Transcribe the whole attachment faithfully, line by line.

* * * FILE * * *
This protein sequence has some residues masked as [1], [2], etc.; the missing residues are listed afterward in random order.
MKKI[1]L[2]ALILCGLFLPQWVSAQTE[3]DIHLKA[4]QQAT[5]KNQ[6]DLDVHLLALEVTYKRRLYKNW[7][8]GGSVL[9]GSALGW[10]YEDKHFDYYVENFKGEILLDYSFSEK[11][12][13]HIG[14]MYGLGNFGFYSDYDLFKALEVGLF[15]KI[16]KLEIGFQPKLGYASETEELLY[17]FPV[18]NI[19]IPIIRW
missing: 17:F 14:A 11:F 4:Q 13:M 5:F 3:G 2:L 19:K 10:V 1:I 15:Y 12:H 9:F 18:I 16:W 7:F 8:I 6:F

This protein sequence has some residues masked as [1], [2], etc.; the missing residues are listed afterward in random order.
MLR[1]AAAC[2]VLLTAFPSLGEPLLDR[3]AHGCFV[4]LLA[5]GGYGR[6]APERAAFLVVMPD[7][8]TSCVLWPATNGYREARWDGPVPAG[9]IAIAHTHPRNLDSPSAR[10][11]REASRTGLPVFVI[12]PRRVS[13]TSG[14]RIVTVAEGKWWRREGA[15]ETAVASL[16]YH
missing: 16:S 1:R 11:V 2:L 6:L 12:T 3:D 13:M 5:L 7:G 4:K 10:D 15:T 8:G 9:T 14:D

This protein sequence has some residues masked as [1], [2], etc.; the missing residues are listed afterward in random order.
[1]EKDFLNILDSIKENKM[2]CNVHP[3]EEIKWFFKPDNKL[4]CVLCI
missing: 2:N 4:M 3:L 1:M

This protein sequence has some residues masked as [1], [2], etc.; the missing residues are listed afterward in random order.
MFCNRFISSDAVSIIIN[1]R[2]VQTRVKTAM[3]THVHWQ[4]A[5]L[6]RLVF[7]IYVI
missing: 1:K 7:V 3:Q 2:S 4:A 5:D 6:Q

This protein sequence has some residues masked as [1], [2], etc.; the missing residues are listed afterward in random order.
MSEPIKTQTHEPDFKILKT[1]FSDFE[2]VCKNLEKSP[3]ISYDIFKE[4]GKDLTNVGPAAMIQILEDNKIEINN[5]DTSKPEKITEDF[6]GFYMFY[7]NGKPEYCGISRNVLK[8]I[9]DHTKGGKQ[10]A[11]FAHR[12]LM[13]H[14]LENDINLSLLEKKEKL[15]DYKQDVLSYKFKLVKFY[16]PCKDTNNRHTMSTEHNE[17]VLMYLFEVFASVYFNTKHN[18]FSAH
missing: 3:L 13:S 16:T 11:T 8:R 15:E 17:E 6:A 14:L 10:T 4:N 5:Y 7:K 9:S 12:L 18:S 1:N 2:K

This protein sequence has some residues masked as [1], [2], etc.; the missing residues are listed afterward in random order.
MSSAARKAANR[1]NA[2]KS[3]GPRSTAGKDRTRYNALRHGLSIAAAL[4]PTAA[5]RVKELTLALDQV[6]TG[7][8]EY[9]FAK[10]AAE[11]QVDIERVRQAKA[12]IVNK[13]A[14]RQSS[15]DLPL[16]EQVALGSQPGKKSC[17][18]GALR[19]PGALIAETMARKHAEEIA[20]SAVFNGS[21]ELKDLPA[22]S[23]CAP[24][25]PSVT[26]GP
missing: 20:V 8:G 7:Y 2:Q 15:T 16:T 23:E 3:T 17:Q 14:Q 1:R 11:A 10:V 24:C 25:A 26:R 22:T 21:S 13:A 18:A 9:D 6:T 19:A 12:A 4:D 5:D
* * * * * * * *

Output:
This protein sequence has some residues masked as [1], [2], etc.; the missing residues are listed afterward in random order.
MKKI[1]L[2]ALILCGLFLPQWVSAQTE[3]DIHLKA[4]QQAT[5]KNQ[6]DLDVHLLALEVTYKRRLYKNW[7][8]GGSVL[9]GSALGW[10]YEDKHFDYYVENFKGEILLDYSFSEK[11][12][13]HIG[14]MYGLGNFGFYSDYDLFKALEVGLF[15]KI[16]KLEIGFQPKLGYASETEELLY[17]FPV[18]NI[19]IPIIRW
missing: 17:F 14:A 11:F 4:Q 13:M 5:F 3:G 2:L 19:K 10:V 1:I 15:Y 12:H 9:F 18:I 16:W 7:F 8:I 6:F

This protein sequence has some residues masked as [1], [2], etc.; the missing residues are listed afterward in random order.
MLR[1]AAAC[2]VLLTAFPSLGEPLLDR[3]AHGCFV[4]LLA[5]GGYGR[6]APERAAFLVVMPD[7][8]TSCVLWPATNGYREARWDGPVPAG[9]IAIAHTHPRNLDSPSAR[10][11]REASRTGLPVFVI[12]PRRVS[13]TSG[14]RIVTVAEGKWWRREGA[15]ETAVASL[16]YH
missing: 16:S 1:R 11:V 2:L 6:L 12:T 3:D 13:M 5:L 7:G 4:K 10:D 15:T 8:G 9:T 14:D

This protein sequence has some residues masked as [1], [2], etc.; the missing residues are listed afterward in random order.
[1]EKDFLNILDSIKENKM[2]CNVHP[3]EEIKWFFKPDNKL[4]CVLCI
missing: 2:N 4:M 3:L 1:M

This protein sequence has some residues masked as [1], [2], etc.; the missing residues are listed afterward in random order.
MFCNRFISSDAVSIIIN[1]R[2]VQTRVKTAM[3]THVHWQ[4]A[5]L[6]RLVF[7]IYVI
missing: 1:K 7:V 3:Q 2:S 4:A 5:D 6:Q

This protein sequence has some residues masked as [1], [2], etc.; the missing residues are listed afterward in random order.
MSEPIKTQTHEPDFKILKT[1]FSDFE[2]VCKNLEKSP[3]ISYDIFKE[4]GKDLTNVGPAAMIQILEDNKIEINN[5]DTSKPEKITEDF[6]GFYMFY[7]NGKPEYCGISRNVLK[8]I[9]DHTKGGKQ[10]A[11]FAHR[12]LM[13]H[14]LENDINLSLLEKKEKL[15]DYKQDVLSYKFKLVKFY[16]PCKDTNNRHTMSTEHNE[17]VLMYLFEVFASVYFNTKHN[18]FSAH
missing: 3:L 13:S 16:T 11:T 8:R 15:E 17:E 6:A 14:L 10:T 4:N 5:Y 7:K 9:S 12:L 18:S 1:N 2:K

This protein sequence has some residues masked as [1], [2], etc.; the missing residues are listed afterward in random order.
MSSAARKAANR[1]NA[2]KS[3]GPRSTAGKDRTRYNALRHGLSIAAAL[4]PTAA[5]RVKELTLALDQV[6]TG[7][8]EY[9]FAK[10]AAE[11]QVDIERVRQAKA[12]IVNK[13]A[14]RQSS[15]DLPL[16]EQVALGSQPGKKSC[17][18]GALR[19]PGALIAETMARKHAEEIA[20]SAVFNGS[21]ELKDLPA[22]S[23]CAP[24][25]PSVT[26]GP
missing: 20:V 8:G 7:Y 2:Q 15:T 16:T 23:E 3:T 17:Q 14:Q 1:R 11:A 10:V 24:C 25:A 26:R 22:T 21:S 13:A 18:A 9:D 6:T 19:A 12:A 4:D 5:D